It could have been complete farce. Luna Rossa raced against themselves yesterday - but should not have won.
The Italians completed their solo sail, scoring their second point of the Louis Vuitton regatta - but were so slow the race should have been abandoned.
They took 43 minutes and six seconds to complete the shorter, 5-leg course on San Francisco Bay. The only problem was the minimum time allowed by America's Cup rules was 40 minutes.
If neither boat in the race finishes within 40 minutes on that course, the race has to be abandoned and sailed again. With opponent Artemis' boat still in the shed, Luna Rossa raced alone.
To be fair, the fact that they didn't complete the course in time was not down to the boat or the crew. Wind conditions were down, the lightest of the regatta so far - not exactly gentle zephyrs but at times the breeze hovered close to the minimum allowable limit of five knots and gusted only to 13 knots.
The fault - if there ever can be one in a one-boat race - was down to the race committee.
They somehow failed to detect that the race had not taken place in the required time parameters and neglected to abandon it. Instead of forcing the issue, an attack of commonsense broke out and the "race" result was allowed to stand.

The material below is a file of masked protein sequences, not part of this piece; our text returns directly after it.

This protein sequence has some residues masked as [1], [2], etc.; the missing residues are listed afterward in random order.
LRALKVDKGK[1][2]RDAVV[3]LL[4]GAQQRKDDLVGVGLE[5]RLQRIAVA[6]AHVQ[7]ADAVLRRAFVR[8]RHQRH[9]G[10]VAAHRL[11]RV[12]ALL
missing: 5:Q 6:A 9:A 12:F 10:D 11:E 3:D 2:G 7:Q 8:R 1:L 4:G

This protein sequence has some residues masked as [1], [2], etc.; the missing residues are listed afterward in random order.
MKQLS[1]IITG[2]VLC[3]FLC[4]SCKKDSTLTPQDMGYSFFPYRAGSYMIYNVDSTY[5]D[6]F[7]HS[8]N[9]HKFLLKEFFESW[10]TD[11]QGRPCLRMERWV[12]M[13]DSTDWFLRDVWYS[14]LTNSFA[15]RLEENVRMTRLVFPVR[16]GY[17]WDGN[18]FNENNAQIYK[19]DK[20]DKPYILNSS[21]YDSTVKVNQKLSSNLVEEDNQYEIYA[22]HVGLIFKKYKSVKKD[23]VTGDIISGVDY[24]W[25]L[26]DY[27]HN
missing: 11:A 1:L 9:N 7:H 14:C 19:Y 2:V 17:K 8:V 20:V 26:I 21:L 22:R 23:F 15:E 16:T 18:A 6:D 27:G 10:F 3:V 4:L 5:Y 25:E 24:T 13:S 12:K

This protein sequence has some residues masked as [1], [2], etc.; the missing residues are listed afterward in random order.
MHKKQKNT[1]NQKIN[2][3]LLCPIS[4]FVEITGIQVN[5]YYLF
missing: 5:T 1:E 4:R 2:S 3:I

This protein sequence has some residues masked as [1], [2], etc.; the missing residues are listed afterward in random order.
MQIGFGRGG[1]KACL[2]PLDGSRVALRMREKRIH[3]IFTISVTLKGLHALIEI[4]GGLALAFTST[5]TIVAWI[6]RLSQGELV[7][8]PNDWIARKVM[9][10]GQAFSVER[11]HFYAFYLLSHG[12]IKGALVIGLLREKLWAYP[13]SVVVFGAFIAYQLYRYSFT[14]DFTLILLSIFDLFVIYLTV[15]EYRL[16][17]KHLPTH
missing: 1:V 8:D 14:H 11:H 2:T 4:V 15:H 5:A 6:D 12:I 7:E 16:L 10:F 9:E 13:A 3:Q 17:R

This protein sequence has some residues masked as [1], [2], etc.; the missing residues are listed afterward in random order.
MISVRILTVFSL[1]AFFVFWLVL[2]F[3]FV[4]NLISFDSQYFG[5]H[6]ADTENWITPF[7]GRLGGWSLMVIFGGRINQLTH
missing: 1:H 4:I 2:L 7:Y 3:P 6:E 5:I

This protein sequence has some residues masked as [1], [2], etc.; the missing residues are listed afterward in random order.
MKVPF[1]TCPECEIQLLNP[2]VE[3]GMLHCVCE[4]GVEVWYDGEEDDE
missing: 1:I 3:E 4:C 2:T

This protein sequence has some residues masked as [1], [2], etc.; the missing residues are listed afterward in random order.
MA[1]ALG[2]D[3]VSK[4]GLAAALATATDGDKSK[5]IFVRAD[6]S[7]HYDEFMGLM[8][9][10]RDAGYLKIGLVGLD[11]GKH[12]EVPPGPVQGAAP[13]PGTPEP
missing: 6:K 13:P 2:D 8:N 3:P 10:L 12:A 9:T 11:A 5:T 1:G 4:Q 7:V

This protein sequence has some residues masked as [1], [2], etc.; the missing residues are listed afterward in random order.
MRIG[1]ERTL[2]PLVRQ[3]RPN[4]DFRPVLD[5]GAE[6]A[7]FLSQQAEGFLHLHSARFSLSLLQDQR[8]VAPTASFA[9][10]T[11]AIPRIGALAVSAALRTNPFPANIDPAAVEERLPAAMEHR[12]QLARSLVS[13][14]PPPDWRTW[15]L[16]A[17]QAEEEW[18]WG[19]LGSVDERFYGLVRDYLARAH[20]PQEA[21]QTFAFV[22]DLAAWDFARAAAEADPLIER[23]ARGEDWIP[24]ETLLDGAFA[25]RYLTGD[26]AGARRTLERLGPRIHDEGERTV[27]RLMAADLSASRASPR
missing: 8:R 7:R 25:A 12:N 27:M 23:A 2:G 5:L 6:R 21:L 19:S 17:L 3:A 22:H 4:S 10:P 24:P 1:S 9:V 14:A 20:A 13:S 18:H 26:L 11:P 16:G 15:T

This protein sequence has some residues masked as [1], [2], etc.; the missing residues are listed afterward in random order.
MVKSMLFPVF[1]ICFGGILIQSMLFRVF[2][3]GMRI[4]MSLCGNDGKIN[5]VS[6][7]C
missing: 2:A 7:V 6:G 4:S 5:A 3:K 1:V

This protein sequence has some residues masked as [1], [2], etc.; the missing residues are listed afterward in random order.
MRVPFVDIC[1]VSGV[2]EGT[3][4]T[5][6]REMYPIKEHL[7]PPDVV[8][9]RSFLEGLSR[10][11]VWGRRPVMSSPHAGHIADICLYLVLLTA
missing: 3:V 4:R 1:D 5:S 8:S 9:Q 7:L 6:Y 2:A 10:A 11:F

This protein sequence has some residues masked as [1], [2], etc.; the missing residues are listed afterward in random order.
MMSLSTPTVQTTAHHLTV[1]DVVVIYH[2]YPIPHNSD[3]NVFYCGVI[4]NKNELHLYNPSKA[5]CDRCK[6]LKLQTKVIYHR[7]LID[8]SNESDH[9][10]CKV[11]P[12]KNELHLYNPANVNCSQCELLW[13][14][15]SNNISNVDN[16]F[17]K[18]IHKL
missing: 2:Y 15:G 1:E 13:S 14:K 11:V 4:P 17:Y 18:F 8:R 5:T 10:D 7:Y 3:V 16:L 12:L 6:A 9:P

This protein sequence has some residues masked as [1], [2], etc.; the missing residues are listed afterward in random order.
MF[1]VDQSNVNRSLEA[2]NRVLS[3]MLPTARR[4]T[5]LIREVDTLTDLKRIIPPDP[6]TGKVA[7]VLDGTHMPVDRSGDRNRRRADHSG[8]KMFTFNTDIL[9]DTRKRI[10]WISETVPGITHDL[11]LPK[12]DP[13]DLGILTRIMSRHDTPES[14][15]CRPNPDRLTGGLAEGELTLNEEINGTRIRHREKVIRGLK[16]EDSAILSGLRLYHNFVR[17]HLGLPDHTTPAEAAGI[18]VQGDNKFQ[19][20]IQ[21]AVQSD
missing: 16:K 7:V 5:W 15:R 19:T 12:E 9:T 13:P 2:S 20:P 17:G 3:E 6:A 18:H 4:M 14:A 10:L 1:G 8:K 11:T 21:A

Requiring Luna Rossa to race against themselves because they were too slow against themselves would have seemed the height of lunacy.
Rules are rules, surely, and there should be a protest at this flagrant breach by the officials. But who should protest? Should Luna Rossa argue that they should not be awarded a point? Will Artemis, unable to make it to the start line as they boat gets final repairs, protest their rivals being awarded the point for not being able to beat themselves? Or will Grant Dalton be writing to the international jury?
We jest, of course. But what the Herald describes as "an attack of commonsense" is rare in America's Cup competition, where the team with the best lawyer normally wins.
Having said that, the sight of two AC72's going at it on Sunday was a spectacle, even if Emirates Team New Zealand had the wood on its Italian rivals. Seeing sailboats flying across the water at speeds in excess of 40 knots, completely out of the water except for the narrow foils was a remarkable sight. Here's hoping that there is some close racing at some point in the Louis Vuitton regatta, or the America's Cup match itself.